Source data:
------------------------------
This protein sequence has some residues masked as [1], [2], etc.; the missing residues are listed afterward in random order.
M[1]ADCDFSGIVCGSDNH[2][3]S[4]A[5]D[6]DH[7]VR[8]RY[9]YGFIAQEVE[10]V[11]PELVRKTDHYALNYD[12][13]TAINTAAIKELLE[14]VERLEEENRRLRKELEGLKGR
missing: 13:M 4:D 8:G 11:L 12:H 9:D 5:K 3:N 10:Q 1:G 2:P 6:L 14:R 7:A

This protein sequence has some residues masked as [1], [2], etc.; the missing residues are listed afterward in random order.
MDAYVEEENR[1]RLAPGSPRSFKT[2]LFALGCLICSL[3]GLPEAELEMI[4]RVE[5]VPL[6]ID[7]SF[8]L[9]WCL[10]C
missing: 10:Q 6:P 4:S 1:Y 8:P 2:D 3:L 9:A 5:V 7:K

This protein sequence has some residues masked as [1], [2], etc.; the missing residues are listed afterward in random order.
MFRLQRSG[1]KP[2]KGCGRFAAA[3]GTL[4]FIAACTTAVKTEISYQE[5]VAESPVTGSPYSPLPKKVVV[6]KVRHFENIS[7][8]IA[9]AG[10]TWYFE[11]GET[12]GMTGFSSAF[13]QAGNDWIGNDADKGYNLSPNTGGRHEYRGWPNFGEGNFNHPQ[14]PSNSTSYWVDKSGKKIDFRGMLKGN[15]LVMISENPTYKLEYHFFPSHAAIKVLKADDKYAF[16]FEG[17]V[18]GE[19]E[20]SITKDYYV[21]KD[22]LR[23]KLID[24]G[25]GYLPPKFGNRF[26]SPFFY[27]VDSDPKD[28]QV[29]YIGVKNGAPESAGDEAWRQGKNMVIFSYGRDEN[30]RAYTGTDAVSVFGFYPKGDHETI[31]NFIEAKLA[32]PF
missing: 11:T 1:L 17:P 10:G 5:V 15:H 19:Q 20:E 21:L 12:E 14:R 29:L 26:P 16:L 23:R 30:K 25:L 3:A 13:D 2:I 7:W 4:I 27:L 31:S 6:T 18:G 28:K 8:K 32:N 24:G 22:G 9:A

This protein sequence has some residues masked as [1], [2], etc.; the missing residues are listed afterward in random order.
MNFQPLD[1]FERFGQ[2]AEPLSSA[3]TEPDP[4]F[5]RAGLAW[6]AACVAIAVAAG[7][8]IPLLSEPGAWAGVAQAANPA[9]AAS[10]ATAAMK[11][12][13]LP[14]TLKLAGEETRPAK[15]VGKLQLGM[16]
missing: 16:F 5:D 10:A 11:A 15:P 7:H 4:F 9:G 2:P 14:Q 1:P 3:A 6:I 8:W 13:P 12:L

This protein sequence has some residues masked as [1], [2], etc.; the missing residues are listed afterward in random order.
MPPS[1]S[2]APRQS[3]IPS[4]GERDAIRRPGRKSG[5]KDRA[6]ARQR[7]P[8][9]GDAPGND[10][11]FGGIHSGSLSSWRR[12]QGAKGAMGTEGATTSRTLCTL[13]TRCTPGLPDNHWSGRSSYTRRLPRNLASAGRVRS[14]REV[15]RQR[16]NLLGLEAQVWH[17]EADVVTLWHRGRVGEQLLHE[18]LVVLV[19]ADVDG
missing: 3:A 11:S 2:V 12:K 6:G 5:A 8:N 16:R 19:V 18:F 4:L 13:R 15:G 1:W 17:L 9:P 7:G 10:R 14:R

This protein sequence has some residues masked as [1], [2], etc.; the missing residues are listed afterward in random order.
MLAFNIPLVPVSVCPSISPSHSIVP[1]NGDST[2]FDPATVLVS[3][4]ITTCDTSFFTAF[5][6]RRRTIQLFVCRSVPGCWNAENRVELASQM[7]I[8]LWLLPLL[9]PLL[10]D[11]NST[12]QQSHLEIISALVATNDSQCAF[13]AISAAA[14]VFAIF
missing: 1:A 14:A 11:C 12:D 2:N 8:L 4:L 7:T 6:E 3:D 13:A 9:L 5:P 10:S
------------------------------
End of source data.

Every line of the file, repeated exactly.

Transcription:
This protein sequence has some residues masked as [1], [2], etc.; the missing residues are listed afterward in random order.
M[1]ADCDFSGIVCGSDNH[2][3]S[4]A[5]D[6]DH[7]VR[8]RY[9]YGFIAQEVE[10]V[11]PELVRKTDHYALNYD[12][13]TAINTAAIKELLE[14]VERLEEENRRLRKELEGLKGR
missing: 13:M 4:D 8:G 11:L 12:H 9:D 5:K 3:N 10:Q 1:G 2:P 6:L 14:R 7:A

This protein sequence has some residues masked as [1], [2], etc.; the missing residues are listed afterward in random order.
MDAYVEEENR[1]RLAPGSPRSFKT[2]LFALGCLICSL[3]GLPEAELEMI[4]RVE[5]VPL[6]ID[7]SF[8]L[9]WCL[10]C
missing: 10:Q 6:P 4:S 1:Y 8:P 2:D 3:L 9:A 5:V 7:K

This protein sequence has some residues masked as [1], [2], etc.; the missing residues are listed afterward in random order.
MFRLQRSG[1]KP[2]KGCGRFAAA[3]GTL[4]FIAACTTAVKTEISYQE[5]VAESPVTGSPYSPLPKKVVV[6]KVRHFENIS[7][8]IA[9]AG[10]TWYFE[11]GET[12]GMTGFSSAF[13]QAGNDWIGNDADKGYNLSPNTGGRHEYRGWPNFGEGNFNHPQ[14]PSNSTSYWVDKSGKKIDFRGMLKGN[15]LVMISENPTYKLEYHFFPSHAAIKVLKADDKYAF[16]FEG[17]V[18]GE[19]E[20]SITKDYYV[21]KD[22]LR[23]KLID[24]G[25]GYLPPKFGNRF[26]SPFFY[27]VDSDPKD[28]QV[29]YIGVKNGAPESAGDEAWRQGKNMVIFSYGRDEN[30]RAYTGTDAVSVFGFYPKGDHETI[31]NFIEAKLA[32]PF
missing: 11:T 1:L 17:P 10:G 5:V 15:H 19:Q 20:E 21:L 12:E 14:R 29:L 26:P 16:L 23:R 30:K 25:L 3:A 13:D 2:I 7:W 4:I 27:L 31:S 6:T 18:G 28:K 8:K 32:N 24:G 22:G 9:A

This protein sequence has some residues masked as [1], [2], etc.; the missing residues are listed afterward in random order.
MNFQPLD[1]FERFGQ[2]AEPLSSA[3]TEPDP[4]F[5]RAGLAW[6]AACVAIAVAAG[7][8]IPLLSEPGAWAGVAQAANPA[9]AAS[10]ATAAMK[11][12][13]LP[14]TLKLAGEETRPAK[15]VGKLQLGM[16]
missing: 16:F 5:D 10:A 11:A 15:P 7:H 4:F 9:G 2:P 14:Q 1:P 3:A 6:I 8:W 13:P 12:L

This protein sequence has some residues masked as [1], [2], etc.; the missing residues are listed afterward in random order.
MPPS[1]S[2]APRQS[3]IPS[4]GERDAIRRPGRKSG[5]KDRA[6]ARQR[7]P[8][9]GDAPGND[10][11]FGGIHSGSLSSWRR[12]QGAKGAMGTEGATTSRTLCTL[13]TRCTPGLPDNHWSGRSSYTRRLPRNLASAGRVRS[14]REV[15]RQR[16]NLLGLEAQVWH[17]EADVVTLWHRGRVGEQLLHE[18]LVVLV[19]ADVDG
missing: 3:A 11:S 2:V 12:K 6:G 5:A 8:N 16:R 19:V 18:F 4:L 13:R 15:G 1:W 17:L 9:P 7:G 10:R 14:R

This protein sequence has some residues masked as [1], [2], etc.; the missing residues are listed afterward in random order.
MLAFNIPLVPVSVCPSISPSHSIVP[1]NGDST[2]FDPATVLVS[3][4]ITTCDTSFFTAF[5][6]RRRTIQLFVCRSVPGCWNAENRVELASQM[7]I[8]LWLLPLL[9]PLL[10]D[11]NST[12]QQSHLEIISALVATNDSQCAF[13]AISAAA[14]VFAIF
missing: 1:A 14:A 11:C 12:D 2:N 8:L 4:L 7:T 6:E 3:D 13:A 9:L 5:P 10:S